To be truly thankful

THE WAY I SEE IT: Happy Thanksgiving from Michelle Blais

Happy thanksgiving. I hope you enjoy this day of appreciating the fall harvest, your friends, family and our community, and being present in this moment.

This holiday stirs the memory pot for me, from thoughts of my childhood when we lived on the farm.

It truly was a celebration of the harvest that we celebrated through to my young adult years when I would go to my mom’s home for the holiday and enjoy the camaraderie of my six siblings and assorted friends.

My step-dad and mom would get up early to get everything ready, nattering to each other over the meal prep and arrangements. Once awake, the whole group would pitch in and help in some way either before or after dinner.

The day also involved lounging in various comfy spots, reading exciting magazines like The National Enquirer, People, or other gossip mags that Mom’s friend Laurie dropped off for us to enjoy.

Thanksgiving dinners with my sons continue to fill my heart and my memory bank, especially now that my oldest has not been at our family table for many years.

Our Thanksgiving dinners in Vernon have always been with wonderful people who embraced us and became as important to us as family.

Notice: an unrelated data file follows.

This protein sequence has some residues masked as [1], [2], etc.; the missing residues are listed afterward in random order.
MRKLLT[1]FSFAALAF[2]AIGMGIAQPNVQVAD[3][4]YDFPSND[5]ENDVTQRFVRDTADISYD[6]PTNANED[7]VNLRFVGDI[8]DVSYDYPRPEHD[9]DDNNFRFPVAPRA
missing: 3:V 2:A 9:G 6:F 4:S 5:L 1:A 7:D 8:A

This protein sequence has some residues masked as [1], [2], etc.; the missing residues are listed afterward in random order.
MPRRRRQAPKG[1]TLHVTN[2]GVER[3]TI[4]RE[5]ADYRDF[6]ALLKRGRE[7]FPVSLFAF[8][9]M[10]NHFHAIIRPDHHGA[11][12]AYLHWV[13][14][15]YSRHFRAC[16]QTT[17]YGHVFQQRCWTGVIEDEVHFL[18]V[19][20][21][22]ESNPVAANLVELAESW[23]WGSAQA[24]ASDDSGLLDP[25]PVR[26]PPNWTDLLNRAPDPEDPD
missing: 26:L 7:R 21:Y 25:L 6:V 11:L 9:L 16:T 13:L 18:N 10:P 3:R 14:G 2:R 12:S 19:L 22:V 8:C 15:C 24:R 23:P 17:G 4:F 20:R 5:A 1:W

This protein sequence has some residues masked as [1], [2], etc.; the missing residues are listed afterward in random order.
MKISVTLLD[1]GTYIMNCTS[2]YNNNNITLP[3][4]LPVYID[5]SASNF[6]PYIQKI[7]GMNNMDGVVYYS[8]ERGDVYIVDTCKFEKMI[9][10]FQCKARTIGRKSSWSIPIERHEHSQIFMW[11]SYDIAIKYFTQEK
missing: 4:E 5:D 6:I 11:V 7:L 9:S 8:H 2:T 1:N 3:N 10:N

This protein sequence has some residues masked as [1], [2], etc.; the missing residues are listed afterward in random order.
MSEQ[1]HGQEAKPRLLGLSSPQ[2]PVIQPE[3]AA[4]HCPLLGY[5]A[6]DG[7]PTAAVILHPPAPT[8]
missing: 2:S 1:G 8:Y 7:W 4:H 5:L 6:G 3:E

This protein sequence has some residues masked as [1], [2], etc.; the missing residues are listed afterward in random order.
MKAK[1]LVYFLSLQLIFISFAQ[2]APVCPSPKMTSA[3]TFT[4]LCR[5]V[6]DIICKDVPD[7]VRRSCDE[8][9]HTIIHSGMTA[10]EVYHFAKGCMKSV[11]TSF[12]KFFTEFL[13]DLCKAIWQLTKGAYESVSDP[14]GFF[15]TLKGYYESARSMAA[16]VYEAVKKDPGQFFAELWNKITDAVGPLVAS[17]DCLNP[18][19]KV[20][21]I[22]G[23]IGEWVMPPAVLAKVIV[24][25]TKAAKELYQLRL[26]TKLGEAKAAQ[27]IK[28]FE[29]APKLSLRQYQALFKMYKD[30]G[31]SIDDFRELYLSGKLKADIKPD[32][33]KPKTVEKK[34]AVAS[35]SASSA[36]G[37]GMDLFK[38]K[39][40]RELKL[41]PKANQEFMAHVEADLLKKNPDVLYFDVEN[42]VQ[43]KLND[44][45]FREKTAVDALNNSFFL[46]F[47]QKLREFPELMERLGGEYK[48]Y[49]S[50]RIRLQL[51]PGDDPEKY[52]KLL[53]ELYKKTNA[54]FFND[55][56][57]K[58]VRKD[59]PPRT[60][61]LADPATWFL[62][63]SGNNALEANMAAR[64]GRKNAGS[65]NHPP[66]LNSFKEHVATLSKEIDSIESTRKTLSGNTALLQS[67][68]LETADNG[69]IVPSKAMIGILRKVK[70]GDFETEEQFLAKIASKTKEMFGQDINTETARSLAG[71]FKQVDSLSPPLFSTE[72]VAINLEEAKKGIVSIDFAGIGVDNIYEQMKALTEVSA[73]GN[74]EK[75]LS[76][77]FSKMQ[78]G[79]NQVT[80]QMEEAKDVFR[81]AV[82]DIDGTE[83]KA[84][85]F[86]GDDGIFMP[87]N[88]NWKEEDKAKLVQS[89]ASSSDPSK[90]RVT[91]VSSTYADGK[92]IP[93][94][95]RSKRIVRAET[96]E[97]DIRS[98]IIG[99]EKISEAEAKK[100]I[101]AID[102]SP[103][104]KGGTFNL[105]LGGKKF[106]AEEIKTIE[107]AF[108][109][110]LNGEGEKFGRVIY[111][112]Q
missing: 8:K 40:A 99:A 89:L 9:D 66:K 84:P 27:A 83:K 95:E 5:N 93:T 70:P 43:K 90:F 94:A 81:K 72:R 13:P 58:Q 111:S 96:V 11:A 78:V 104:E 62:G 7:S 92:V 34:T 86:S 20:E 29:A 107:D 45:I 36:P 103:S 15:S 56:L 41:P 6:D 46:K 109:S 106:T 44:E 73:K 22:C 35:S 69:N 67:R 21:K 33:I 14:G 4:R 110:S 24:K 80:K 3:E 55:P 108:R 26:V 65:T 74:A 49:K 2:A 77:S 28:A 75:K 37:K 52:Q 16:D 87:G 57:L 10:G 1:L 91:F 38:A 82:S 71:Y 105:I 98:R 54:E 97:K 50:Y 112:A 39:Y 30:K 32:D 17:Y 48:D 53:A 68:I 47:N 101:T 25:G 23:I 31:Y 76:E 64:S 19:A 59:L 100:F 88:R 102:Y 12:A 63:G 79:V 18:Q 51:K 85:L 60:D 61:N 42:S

I like to ask everyone at dinner what they are thankful for. I love to hear the comments my sons have made over the years and am pleased that their family is among the list, along with new skis, winning teams, friends, and snow.

So this year I am thinking about what I am grateful for. One is my right to vote for our elected officials and that I can share my views, ask questions, and share information without fear of retaliation. So many fought and continue to fight for this right.

I really hope that young people get out and vote as well. If a strong majority of eligible voters vote, we may have a government reflecting who Canadians truly want to lead them.

So how do we as individual citizens, after we vote, make this community, province or country better?

There are many great avenues offered from volunteering with a service, helping clean up parks and streams, being part of a neighbourhood watch program, and being informed of the actions and concerns of your government.

I also believe an important way to strengthen a community is to build relationships with other citizens. This could be close to home by getting to know our neighbours and paying attention to our neighbourhoods.

A beautiful day in the neighbourhood can be reflected through a child’s eyes and their connections to their neighbours as they walk to school, ride their bikes or hang out in their yard.

When the lads were little we had a sheet on our kitchen bulletin board with a picture of our house in the middle and then drawings of the homes surrounding us with the neighbours’ names and phone numbers.

Neighbours watching children grow to teens, to young adults is very rewarding. We can all be a healthy part of supporting a young person’s development.

Being grateful every day is a very healthy activity. Having time to ponder and appreciate life has a way of shifting negative thoughts to positive.

To quote Jack Layton, “My friends, love is better than anger. Hope is better than fear. Optimism is better than despair. So let us be loving, hopeful and optimistic. And we’ll change the world.”